7 Steps to Making Great Sex - Jo-Ann Carson

7 Steps to Making Great Sex

The Kiss, by Auguste Rodin (1840-1917)*

“Where most beginning writers screw up (you should pardon the expression) is in thinking that sex scenes are about sex. A good sex scene is about the exchange of emotions, not bodily fluids.” (Diana Gabaldon, Chatelaine Magazine, Feb. 2012, p. 160)

When it comes to writing great sex scenes, Diana Gabaldon is considered a master. Her article in Chatelaine  makes the writing of ‘the steamy stuff’ seem do-able. Armed with my mighty, yellow highlighting pen I reviewed every detail and came up with what I call Diana’s Big Sexy 7:

  1. “A good sex scene is about the exchange of emotions, not bodily fluids.”
  2. It, “… can encompass any emotion.”
  3. Lust gets boring. It’s not an emotion.
  4. Show the emotion through dialogue, expression or action.
  5. Dialogue is, “the most flexible and powerful tool…What people say reveals the essence of their character.”
  6. “Anchor” the scene with physical details. Choose sensual not overtly sexual ones.
  7. Use metaphor and lyricism, if possible.

“In essence, a good sex scene is usually dialogue with physical details.”

Gabaldon has sold over 19 million books worldwide and is well known for her Outlander series.  She makes writing sex sound easy, but it’s not.
Deconstructing a moment in time that is so intensely personal, and powerful is difficult. I want it to change my characters’ lives, but that’s easier said than done. For me, it’s about making love.
Got any tips to add to Diana’s Big Sexy 7?
*(Depicts lovers from Dante’s Divine Comedy condemned to wander Hell for eternity. http://www.musee-rodin.fr/en/collections/sculptures/kiss-0)

0 Replies to “7 Steps to Making Great Sex”

  1. You are absolutely right! Writing effective sex scenes is tricky, or perhaps I should more accurately say, writing good sensual scenes is tricky. I’ve read some that border on clinical descriptions all the way through triple-X porn. I appreciate these tips though and will keep them in mind when preparing my own scenes.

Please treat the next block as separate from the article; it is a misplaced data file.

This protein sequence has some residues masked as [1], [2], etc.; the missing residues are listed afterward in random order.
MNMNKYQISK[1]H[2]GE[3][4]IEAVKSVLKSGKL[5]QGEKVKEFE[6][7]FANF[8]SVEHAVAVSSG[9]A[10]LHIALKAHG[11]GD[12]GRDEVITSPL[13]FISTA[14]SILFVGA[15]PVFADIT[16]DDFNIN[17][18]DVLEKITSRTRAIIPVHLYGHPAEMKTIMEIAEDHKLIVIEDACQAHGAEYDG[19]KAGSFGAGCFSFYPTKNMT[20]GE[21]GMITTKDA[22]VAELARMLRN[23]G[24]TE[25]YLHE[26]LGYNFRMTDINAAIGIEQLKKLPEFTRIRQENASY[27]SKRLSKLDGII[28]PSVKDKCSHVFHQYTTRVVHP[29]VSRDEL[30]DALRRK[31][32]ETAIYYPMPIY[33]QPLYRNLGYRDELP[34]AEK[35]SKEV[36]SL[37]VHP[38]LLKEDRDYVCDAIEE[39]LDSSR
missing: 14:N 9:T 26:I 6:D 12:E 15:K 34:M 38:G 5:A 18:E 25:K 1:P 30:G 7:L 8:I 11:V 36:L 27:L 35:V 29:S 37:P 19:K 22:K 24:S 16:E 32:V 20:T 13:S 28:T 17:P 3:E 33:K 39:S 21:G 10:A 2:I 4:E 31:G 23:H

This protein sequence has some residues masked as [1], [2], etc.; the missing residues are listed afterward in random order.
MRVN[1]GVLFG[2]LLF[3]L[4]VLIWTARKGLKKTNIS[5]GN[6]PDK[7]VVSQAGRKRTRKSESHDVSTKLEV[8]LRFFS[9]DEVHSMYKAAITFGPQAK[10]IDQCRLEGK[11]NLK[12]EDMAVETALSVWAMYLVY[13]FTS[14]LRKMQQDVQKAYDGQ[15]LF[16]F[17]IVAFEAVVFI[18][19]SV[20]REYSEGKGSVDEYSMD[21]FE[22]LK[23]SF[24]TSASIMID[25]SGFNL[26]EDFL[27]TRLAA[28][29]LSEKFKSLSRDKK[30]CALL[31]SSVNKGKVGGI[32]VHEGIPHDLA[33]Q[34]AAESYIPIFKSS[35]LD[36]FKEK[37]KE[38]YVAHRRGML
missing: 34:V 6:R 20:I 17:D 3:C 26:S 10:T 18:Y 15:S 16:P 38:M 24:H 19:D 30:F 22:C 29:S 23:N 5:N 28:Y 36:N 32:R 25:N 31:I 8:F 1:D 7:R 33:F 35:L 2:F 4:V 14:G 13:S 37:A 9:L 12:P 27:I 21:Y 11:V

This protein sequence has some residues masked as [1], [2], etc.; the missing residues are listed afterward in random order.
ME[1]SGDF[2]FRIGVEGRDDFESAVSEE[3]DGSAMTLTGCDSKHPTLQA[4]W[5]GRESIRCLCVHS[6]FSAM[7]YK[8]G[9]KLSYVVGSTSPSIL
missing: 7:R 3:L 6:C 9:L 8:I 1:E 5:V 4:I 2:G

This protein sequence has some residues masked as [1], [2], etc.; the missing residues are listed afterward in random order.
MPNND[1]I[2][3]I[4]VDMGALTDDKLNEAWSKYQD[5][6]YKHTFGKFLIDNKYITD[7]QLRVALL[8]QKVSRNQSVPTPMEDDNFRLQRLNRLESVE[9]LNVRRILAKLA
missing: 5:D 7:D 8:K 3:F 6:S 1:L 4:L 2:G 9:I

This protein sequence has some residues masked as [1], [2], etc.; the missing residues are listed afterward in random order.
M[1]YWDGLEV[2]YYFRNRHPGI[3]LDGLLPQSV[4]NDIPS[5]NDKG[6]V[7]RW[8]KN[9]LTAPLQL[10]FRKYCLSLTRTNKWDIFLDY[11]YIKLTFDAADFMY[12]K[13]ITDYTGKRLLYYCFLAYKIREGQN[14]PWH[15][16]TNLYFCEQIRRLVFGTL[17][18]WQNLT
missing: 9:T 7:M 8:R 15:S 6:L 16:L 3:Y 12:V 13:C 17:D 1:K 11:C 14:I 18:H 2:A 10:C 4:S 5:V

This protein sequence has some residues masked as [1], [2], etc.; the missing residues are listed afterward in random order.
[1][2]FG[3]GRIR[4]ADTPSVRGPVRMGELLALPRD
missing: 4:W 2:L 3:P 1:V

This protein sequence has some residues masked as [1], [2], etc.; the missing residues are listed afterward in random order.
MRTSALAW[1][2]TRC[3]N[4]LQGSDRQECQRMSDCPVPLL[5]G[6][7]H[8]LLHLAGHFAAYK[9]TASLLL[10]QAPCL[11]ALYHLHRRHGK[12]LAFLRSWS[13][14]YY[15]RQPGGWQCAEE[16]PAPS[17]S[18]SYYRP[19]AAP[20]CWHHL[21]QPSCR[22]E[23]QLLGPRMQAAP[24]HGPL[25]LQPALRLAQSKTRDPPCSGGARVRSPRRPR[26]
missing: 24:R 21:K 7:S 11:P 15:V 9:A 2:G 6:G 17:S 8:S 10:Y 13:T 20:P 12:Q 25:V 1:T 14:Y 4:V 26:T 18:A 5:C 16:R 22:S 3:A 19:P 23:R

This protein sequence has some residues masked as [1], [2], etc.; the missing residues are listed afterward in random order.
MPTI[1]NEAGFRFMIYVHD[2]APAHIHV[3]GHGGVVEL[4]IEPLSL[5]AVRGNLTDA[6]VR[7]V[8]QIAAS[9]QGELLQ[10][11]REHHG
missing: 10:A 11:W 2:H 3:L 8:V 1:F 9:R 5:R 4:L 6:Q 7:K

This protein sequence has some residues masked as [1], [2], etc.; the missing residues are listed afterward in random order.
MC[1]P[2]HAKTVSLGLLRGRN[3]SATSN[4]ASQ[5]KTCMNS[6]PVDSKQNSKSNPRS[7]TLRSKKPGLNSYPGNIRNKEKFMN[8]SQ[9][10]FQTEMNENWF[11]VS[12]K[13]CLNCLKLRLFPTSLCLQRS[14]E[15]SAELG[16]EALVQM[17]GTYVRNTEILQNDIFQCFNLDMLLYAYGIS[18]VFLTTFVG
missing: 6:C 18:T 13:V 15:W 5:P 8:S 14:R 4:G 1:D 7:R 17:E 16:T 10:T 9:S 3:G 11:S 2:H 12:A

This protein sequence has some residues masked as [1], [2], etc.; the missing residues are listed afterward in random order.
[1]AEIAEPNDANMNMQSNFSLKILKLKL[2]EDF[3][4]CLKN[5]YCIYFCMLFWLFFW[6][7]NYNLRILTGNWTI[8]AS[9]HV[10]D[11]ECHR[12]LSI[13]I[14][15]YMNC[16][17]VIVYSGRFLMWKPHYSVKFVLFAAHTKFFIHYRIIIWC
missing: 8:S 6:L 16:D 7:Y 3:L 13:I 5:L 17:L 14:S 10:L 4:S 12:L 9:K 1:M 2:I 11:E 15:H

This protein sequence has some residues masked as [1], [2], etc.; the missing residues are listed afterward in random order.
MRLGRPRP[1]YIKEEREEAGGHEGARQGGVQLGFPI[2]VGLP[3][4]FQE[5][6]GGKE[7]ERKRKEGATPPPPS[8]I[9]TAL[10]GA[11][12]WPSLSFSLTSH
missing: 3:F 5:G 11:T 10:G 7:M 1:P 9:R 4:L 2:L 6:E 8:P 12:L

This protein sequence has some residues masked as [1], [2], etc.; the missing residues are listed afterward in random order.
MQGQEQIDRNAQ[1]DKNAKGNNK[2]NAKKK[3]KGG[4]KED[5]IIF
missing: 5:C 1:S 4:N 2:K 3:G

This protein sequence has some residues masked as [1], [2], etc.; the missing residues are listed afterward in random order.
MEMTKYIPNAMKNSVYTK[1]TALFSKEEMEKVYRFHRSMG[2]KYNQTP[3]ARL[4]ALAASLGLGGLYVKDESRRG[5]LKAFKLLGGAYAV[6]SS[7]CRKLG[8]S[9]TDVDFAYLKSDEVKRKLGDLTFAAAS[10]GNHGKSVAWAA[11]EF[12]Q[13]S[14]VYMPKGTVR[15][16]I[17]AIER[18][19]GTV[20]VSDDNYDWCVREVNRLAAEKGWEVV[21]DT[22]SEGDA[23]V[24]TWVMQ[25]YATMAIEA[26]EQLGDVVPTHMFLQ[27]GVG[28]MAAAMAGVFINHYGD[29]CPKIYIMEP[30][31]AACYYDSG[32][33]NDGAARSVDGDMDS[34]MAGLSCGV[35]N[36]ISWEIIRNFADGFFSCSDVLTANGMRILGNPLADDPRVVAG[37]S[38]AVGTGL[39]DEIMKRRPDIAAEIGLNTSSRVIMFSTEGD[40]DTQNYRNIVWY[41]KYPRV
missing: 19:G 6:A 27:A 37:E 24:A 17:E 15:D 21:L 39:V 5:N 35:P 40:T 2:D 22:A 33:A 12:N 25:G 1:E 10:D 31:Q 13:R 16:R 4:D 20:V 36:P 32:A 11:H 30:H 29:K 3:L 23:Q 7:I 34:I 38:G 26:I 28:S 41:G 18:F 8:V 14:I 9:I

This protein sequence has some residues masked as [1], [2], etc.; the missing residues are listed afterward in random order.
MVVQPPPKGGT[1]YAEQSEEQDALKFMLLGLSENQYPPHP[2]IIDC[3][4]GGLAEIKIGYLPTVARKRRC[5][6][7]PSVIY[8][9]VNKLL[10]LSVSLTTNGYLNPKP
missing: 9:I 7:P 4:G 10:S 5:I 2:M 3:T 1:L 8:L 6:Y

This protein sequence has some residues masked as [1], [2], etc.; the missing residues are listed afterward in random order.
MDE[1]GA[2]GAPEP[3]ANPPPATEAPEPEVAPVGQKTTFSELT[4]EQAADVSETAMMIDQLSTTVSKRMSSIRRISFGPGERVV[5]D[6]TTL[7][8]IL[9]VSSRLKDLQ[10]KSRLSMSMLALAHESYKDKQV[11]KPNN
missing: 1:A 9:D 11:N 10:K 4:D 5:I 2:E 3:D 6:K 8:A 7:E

2. Hi, Jo-Ann – Great timing! I’m re-reading the Outlander series now (just started book 3) as I haven’t read it in many years. Actually, I don’t think I’ve ever read them all. I’m going to keep these tips in mind as I read; it’ll ‘teach’ me as I read. Thanks!

  3. I am almost finished book 3…shipwrecked:) I am looking forward to book 4. Let me know if you get ahead of me because I have book 5 to download too.

    1. I’m way behind you (part 4 Outlander), but enjoying every minute. The woman who reads the series does an amazing job of the accents, and Gabaldon is a master story teller. Thanks for the loan:)

  4. YES! Sex scenes – for me – are by far the hardest scenes to write. I try to start with whatever emotion my H/H are feeling and try to let that guide what happens. As a reader, I don’t like reading about body parts as much as I like how the couple interacts with each other non-verbally… I think that’s a very subtle, but critical difference. Setting, mood, feelings…give me that, but let me fill in the rest of the blanks. I have a very vivid imagination! Great post, Jo-Ann! 🙂

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